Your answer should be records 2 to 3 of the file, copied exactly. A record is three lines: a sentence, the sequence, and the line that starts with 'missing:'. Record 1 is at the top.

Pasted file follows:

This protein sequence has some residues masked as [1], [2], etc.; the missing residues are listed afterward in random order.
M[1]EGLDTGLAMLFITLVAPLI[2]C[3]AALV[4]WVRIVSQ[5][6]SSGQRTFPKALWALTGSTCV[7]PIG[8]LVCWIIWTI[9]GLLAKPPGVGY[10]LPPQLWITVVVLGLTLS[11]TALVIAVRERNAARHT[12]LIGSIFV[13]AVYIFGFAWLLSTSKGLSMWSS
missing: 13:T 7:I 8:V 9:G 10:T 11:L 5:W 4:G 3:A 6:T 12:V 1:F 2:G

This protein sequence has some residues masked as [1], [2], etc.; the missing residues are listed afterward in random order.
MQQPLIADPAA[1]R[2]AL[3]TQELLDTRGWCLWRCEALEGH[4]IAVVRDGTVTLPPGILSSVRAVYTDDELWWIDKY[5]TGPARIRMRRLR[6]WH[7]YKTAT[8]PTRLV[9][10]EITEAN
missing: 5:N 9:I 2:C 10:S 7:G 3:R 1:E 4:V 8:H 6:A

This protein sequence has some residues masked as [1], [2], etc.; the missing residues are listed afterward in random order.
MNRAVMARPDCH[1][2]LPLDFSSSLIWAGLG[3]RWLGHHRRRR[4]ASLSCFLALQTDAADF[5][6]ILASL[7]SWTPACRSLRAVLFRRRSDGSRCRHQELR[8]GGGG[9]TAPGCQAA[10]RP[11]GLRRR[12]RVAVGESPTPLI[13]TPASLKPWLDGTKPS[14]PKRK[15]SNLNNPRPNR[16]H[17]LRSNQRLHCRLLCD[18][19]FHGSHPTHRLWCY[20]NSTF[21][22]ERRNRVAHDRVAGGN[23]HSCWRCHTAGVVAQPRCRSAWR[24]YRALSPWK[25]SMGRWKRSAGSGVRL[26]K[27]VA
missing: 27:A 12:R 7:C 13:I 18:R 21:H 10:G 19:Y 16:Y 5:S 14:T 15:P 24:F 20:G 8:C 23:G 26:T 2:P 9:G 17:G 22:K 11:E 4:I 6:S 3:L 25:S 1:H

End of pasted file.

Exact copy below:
This protein sequence has some residues masked as [1], [2], etc.; the missing residues are listed afterward in random order.
MQQPLIADPAA[1]R[2]AL[3]TQELLDTRGWCLWRCEALEGH[4]IAVVRDGTVTLPPGILSSVRAVYTDDELWWIDKY[5]TGPARIRMRRLR[6]WH[7]YKTAT[8]PTRLV[9][10]EITEAN
missing: 5:N 9:I 2:C 10:S 7:G 3:R 1:E 4:V 8:H 6:A

This protein sequence has some residues masked as [1], [2], etc.; the missing residues are listed afterward in random order.
MNRAVMARPDCH[1][2]LPLDFSSSLIWAGLG[3]RWLGHHRRRR[4]ASLSCFLALQTDAADF[5][6]ILASL[7]SWTPACRSLRAVLFRRRSDGSRCRHQELR[8]GGGG[9]TAPGCQAA[10]RP[11]GLRRR[12]RVAVGESPTPLI[13]TPASLKPWLDGTKPS[14]PKRK[15]SNLNNPRPNR[16]H[17]LRSNQRLHCRLLCD[18][19]FHGSHPTHRLWCY[20]NSTF[21][22]ERRNRVAHDRVAGGN[23]HSCWRCHTAGVVAQPRCRSAWR[24]YRALSPWK[25]SMGRWKRSAGSGVRL[26]K[27]VA
missing: 27:A 12:R 7:C 13:I 18:R 21:H 10:G 19:Y 16:Y 5:S 14:T 15:P 24:F 20:G 8:C 23:G 26:T 2:P 9:G 17:G 22:K 11:E 4:I 6:S 3:L 25:S 1:H